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Medial temporal lobe surgery linked to prevalence of tinnitus (ringing in the ears)

Medial temporal lobe surgery linked to prevalence of tinnitus (ringing in the ears)

Patients with epilepsy undergoing medial temporal lobe (MTL) surgery have increased prevalence of tinnitus (ringing in the ears) compared with controls and participants with self-reported epilepsy (SRE), according to a research letter published online Oct. 9 in JAMA Neurology.

 

Sébastien Paquette, Ph.D., from the Assistance Publique-Hôpitaux de Paris in France, and colleagues examined the risk of tinnitus across 166 surgical patients who had undergone unilateral MTL resection encroaching on the amygdala for the relief of medically intractable epilepsy, 332 age- and sex-matched controls, and 332 participants with SRE.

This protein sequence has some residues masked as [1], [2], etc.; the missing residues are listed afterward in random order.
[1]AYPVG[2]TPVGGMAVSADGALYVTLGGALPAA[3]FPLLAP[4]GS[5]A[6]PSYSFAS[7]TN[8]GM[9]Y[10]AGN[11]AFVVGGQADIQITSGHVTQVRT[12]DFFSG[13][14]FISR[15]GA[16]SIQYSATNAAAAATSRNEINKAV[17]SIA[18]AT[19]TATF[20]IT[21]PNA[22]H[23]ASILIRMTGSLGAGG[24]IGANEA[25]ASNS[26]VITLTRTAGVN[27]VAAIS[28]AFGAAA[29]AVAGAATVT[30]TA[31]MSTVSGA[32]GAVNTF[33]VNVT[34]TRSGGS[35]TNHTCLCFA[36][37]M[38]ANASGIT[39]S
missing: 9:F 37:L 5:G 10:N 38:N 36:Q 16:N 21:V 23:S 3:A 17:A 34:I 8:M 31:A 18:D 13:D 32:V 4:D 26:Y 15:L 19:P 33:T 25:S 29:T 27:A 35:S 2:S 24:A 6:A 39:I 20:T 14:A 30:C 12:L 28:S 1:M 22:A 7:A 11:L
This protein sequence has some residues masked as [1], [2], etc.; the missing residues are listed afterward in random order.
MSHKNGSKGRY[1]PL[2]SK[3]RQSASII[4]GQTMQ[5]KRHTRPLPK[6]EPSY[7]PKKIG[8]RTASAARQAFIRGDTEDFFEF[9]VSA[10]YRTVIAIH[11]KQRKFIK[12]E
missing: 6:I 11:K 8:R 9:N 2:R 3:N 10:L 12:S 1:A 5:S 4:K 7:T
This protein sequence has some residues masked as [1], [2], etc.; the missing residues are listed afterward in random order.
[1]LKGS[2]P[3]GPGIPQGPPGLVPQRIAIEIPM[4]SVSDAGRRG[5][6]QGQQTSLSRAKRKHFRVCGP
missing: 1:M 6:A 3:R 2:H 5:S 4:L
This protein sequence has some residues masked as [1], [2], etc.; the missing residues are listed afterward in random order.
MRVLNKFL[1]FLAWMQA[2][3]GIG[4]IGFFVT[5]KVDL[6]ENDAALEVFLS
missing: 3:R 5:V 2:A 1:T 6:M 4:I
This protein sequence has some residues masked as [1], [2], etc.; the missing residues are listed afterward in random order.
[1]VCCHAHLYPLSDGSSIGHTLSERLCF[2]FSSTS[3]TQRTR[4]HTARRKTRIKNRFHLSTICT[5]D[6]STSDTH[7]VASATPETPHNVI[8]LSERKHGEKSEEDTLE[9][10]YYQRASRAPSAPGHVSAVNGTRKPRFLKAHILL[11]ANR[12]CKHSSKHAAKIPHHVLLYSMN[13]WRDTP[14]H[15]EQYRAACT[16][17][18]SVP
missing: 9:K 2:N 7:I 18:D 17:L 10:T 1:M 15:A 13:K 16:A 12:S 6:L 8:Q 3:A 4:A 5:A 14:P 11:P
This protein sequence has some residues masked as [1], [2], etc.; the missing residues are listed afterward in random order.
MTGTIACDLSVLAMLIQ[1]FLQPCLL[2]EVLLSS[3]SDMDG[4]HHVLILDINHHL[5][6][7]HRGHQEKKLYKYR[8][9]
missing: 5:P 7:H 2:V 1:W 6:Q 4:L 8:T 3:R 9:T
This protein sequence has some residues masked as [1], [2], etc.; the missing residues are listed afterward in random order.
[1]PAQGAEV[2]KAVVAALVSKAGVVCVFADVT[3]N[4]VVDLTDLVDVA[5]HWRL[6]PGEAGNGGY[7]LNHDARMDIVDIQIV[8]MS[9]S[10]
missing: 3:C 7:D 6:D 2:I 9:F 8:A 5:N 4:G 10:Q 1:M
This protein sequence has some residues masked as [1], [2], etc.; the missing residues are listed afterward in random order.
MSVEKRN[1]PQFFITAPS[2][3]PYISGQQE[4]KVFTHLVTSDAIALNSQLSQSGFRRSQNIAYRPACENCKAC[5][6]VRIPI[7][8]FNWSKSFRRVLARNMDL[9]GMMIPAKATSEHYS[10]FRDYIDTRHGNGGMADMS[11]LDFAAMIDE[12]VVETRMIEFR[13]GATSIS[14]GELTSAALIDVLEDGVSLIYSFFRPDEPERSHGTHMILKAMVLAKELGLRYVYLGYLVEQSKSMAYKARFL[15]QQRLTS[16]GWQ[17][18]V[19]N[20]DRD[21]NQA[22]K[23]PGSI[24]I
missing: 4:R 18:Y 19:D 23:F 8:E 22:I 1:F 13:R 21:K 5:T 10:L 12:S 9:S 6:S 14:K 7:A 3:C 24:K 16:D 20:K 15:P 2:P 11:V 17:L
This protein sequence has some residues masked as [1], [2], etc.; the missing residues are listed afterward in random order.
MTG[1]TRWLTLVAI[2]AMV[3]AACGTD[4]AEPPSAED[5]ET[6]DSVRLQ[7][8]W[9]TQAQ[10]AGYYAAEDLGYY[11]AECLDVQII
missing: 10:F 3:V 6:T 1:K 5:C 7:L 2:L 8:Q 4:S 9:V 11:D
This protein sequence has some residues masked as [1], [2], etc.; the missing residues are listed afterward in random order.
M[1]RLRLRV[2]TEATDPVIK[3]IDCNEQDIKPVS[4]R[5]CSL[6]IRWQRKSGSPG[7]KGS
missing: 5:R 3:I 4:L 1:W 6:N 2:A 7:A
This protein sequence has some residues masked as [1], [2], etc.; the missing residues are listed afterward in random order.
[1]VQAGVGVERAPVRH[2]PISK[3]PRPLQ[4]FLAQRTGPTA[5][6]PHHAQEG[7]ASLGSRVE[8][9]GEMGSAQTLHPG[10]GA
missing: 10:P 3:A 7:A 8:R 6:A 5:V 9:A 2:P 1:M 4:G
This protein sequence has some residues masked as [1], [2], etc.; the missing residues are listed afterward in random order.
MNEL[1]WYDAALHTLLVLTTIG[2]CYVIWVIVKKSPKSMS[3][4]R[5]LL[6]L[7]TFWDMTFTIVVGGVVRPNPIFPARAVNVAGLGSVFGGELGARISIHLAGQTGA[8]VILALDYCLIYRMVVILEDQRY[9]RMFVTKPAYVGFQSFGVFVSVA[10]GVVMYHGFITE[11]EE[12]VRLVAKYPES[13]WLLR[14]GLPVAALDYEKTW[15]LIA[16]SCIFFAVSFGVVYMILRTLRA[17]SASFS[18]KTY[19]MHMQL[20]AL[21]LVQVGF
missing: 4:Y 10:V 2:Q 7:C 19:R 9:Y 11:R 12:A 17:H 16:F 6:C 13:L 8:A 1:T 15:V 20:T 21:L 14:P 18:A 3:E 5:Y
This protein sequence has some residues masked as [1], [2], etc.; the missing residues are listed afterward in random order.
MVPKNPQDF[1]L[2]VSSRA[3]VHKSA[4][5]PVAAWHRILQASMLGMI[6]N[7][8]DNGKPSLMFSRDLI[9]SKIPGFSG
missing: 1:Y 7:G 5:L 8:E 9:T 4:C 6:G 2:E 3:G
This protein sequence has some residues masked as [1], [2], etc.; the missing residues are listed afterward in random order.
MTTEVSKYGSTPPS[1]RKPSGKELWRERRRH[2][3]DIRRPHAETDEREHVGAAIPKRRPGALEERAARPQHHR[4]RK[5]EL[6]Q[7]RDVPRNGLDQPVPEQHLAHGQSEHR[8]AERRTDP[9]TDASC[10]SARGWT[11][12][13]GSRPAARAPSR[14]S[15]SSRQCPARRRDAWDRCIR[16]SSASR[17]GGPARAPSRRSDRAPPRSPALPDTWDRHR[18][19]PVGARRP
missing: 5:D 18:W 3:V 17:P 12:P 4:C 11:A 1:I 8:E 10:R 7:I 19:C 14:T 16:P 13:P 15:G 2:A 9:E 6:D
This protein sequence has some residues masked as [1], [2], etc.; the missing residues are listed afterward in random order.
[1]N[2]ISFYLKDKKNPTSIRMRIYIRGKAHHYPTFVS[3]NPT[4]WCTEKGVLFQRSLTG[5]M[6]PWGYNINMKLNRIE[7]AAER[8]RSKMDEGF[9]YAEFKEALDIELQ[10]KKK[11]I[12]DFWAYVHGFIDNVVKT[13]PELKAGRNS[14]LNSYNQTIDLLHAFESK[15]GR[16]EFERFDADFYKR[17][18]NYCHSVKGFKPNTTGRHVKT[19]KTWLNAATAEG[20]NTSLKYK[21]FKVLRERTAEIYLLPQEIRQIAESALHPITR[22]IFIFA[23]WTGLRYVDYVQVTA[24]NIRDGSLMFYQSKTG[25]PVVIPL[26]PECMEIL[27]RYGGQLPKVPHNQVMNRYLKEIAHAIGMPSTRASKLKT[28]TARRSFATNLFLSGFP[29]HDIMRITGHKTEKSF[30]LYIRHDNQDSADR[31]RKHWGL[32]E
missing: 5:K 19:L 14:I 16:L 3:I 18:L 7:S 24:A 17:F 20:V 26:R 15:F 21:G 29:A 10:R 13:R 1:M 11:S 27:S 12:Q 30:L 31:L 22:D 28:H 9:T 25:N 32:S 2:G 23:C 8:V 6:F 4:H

The researchers found that in all age groups, the prevalence of tinnitus increased with age. The prevalence was significantly higher among surgical patients than matched controls and participants with SRE (23.5 versus 9.9 percent and 11.7 percent, respectively; P < 0.001). There was no significant difference between the groups in the prevalence of self-reported hearing loss (5.4 percent for surgical patients versus 7.2 percent for both controls and participants with SRE; sample comparison, P value = 0.47).

 
“The results of the present study provide evidence that the surgical resection of the MTL for the relief of intractable epilepsy is associated with an increased risk of tinnitus,” the authors write.

 

Source: Medical Xpress reference Archives of Neurology

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